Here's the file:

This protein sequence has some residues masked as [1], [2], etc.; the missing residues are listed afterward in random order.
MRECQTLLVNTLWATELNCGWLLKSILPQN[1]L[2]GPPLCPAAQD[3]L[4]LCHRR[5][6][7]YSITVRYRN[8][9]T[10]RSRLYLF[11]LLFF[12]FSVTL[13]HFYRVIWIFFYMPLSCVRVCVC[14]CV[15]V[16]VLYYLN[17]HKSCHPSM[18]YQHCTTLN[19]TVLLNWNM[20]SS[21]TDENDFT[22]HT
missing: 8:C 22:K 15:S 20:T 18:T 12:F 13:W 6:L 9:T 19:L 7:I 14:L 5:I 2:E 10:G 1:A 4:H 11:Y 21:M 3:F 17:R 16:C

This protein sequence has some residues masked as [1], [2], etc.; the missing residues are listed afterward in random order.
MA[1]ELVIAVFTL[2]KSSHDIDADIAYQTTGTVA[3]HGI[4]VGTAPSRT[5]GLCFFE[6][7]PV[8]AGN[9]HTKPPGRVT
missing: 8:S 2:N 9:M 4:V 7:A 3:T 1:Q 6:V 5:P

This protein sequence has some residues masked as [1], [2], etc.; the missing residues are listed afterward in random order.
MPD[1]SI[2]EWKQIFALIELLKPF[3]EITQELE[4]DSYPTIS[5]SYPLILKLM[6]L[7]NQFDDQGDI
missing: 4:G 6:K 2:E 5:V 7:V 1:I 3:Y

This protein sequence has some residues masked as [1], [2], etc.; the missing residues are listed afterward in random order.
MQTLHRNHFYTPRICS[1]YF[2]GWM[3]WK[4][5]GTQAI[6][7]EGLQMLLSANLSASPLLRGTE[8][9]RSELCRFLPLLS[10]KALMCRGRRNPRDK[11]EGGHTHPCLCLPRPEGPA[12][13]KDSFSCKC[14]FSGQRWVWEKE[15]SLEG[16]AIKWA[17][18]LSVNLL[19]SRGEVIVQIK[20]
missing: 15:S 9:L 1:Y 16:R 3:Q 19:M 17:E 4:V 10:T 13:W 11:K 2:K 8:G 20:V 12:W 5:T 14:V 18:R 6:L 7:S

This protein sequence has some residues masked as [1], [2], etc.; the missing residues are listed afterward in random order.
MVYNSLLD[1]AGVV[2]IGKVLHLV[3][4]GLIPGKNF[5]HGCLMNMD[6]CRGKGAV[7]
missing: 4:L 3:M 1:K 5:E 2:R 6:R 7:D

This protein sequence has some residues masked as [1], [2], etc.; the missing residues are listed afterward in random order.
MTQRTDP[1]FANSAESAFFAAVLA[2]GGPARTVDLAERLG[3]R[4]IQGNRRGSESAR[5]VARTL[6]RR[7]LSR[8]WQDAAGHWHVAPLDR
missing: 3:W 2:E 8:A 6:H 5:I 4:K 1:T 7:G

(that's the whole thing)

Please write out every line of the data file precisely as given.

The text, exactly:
This protein sequence has some residues masked as [1], [2], etc.; the missing residues are listed afterward in random order.
MRECQTLLVNTLWATELNCGWLLKSILPQN[1]L[2]GPPLCPAAQD[3]L[4]LCHRR[5][6][7]YSITVRYRN[8][9]T[10]RSRLYLF[11]LLFF[12]FSVTL[13]HFYRVIWIFFYMPLSCVRVCVC[14]CV[15]V[16]VLYYLN[17]HKSCHPSM[18]YQHCTTLN[19]TVLLNWNM[20]SS[21]TDENDFT[22]HT
missing: 8:C 22:K 15:S 20:T 18:T 12:F 13:W 6:L 9:T 19:L 7:I 14:L 5:I 2:E 10:G 1:A 4:H 11:Y 21:M 3:F 17:R 16:C

This protein sequence has some residues masked as [1], [2], etc.; the missing residues are listed afterward in random order.
MA[1]ELVIAVFTL[2]KSSHDIDADIAYQTTGTVA[3]HGI[4]VGTAPSRT[5]GLCFFE[6][7]PV[8]AGN[9]HTKPPGRVT
missing: 8:S 2:N 9:M 4:V 7:A 3:T 1:Q 6:V 5:P

This protein sequence has some residues masked as [1], [2], etc.; the missing residues are listed afterward in random order.
MPD[1]SI[2]EWKQIFALIELLKPF[3]EITQELE[4]DSYPTIS[5]SYPLILKLM[6]L[7]NQFDDQGDI
missing: 4:G 6:K 2:E 5:V 7:V 1:I 3:Y

This protein sequence has some residues masked as [1], [2], etc.; the missing residues are listed afterward in random order.
MQTLHRNHFYTPRICS[1]YF[2]GWM[3]WK[4][5]GTQAI[6][7]EGLQMLLSANLSASPLLRGTE[8][9]RSELCRFLPLLS[10]KALMCRGRRNPRDK[11]EGGHTHPCLCLPRPEGPA[12][13]KDSFSCKC[14]FSGQRWVWEKE[15]SLEG[16]AIKWA[17][18]LSVNLL[19]SRGEVIVQIK[20]
missing: 15:S 9:L 1:Y 16:R 3:Q 19:M 17:E 4:V 10:T 13:W 11:K 2:K 8:G 20:V 12:W 5:T 14:V 18:R 6:L 7:S

This protein sequence has some residues masked as [1], [2], etc.; the missing residues are listed afterward in random order.
MVYNSLLD[1]AGVV[2]IGKVLHLV[3][4]GLIPGKNF[5]HGCLMNMD[6]CRGKGAV[7]
missing: 4:L 3:M 1:K 5:E 2:R 6:R 7:D

This protein sequence has some residues masked as [1], [2], etc.; the missing residues are listed afterward in random order.
MTQRTDP[1]FANSAESAFFAAVLA[2]GGPARTVDLAERLG[3]R[4]IQGNRRGSESAR[5]VARTL[6]RR[7]LSR[8]WQDAAGHWHVAPLDR
missing: 3:W 2:E 8:A 6:H 5:I 4:K 1:T 7:G